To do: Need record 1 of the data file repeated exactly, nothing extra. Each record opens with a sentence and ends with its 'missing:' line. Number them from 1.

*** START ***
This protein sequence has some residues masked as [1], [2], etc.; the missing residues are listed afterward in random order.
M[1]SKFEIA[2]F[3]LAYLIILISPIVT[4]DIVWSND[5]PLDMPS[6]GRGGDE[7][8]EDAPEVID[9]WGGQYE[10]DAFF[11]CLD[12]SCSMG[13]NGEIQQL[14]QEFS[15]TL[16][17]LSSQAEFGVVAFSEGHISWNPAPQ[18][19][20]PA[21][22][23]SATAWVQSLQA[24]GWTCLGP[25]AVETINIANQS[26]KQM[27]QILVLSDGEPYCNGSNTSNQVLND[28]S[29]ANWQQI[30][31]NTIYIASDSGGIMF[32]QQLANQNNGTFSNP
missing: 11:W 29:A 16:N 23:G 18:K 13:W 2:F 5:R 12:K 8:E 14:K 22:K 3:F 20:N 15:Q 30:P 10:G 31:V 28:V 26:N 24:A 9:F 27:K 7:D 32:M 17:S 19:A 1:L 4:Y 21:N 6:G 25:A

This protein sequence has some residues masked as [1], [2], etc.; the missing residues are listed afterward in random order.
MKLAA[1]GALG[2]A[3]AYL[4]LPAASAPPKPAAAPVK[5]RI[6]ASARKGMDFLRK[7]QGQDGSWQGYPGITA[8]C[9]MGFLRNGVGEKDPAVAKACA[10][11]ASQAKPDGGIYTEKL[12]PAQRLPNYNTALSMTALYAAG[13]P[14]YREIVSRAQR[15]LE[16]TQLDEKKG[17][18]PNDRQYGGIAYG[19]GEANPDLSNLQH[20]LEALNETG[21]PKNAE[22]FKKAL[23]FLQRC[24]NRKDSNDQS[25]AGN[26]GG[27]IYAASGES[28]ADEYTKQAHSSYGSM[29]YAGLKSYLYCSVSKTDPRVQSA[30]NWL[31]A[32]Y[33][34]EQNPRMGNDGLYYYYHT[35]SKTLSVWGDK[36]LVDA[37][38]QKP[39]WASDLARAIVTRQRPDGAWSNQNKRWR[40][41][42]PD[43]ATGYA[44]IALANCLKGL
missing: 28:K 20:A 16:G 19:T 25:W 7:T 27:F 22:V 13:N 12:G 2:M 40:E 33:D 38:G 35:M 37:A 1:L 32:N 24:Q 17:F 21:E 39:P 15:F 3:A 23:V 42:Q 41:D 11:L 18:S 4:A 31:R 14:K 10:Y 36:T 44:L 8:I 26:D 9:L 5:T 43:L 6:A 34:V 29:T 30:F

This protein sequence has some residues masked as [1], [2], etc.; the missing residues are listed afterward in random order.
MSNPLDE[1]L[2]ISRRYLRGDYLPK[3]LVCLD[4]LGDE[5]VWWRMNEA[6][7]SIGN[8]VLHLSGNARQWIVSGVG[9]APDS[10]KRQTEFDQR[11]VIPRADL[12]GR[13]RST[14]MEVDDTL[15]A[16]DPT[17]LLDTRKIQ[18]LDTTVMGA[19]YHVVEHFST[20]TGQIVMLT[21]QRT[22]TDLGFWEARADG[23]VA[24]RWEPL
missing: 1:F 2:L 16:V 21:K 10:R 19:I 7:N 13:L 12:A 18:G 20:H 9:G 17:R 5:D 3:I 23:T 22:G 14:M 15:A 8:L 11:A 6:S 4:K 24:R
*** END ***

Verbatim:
This protein sequence has some residues masked as [1], [2], etc.; the missing residues are listed afterward in random order.
M[1]SKFEIA[2]F[3]LAYLIILISPIVT[4]DIVWSND[5]PLDMPS[6]GRGGDE[7][8]EDAPEVID[9]WGGQYE[10]DAFF[11]CLD[12]SCSMG[13]NGEIQQL[14]QEFS[15]TL[16][17]LSSQAEFGVVAFSEGHISWNPAPQ[18][19][20]PA[21][22][23]SATAWVQSLQA[24]GWTCLGP[25]AVETINIANQS[26]KQM[27]QILVLSDGEPYCNGSNTSNQVLND[28]S[29]ANWQQI[30][31]NTIYIASDSGGIMF[32]QQLANQNNGTFSNP
missing: 11:W 29:A 16:N 23:G 18:K 13:W 2:F 5:R 12:K 8:E 14:K 22:K 3:F 20:N 15:Q 30:P 10:G 31:V 28:V 26:N 24:A 9:F 27:K 7:D 32:M 17:S 19:A 1:L 4:Y 21:N 6:G 25:A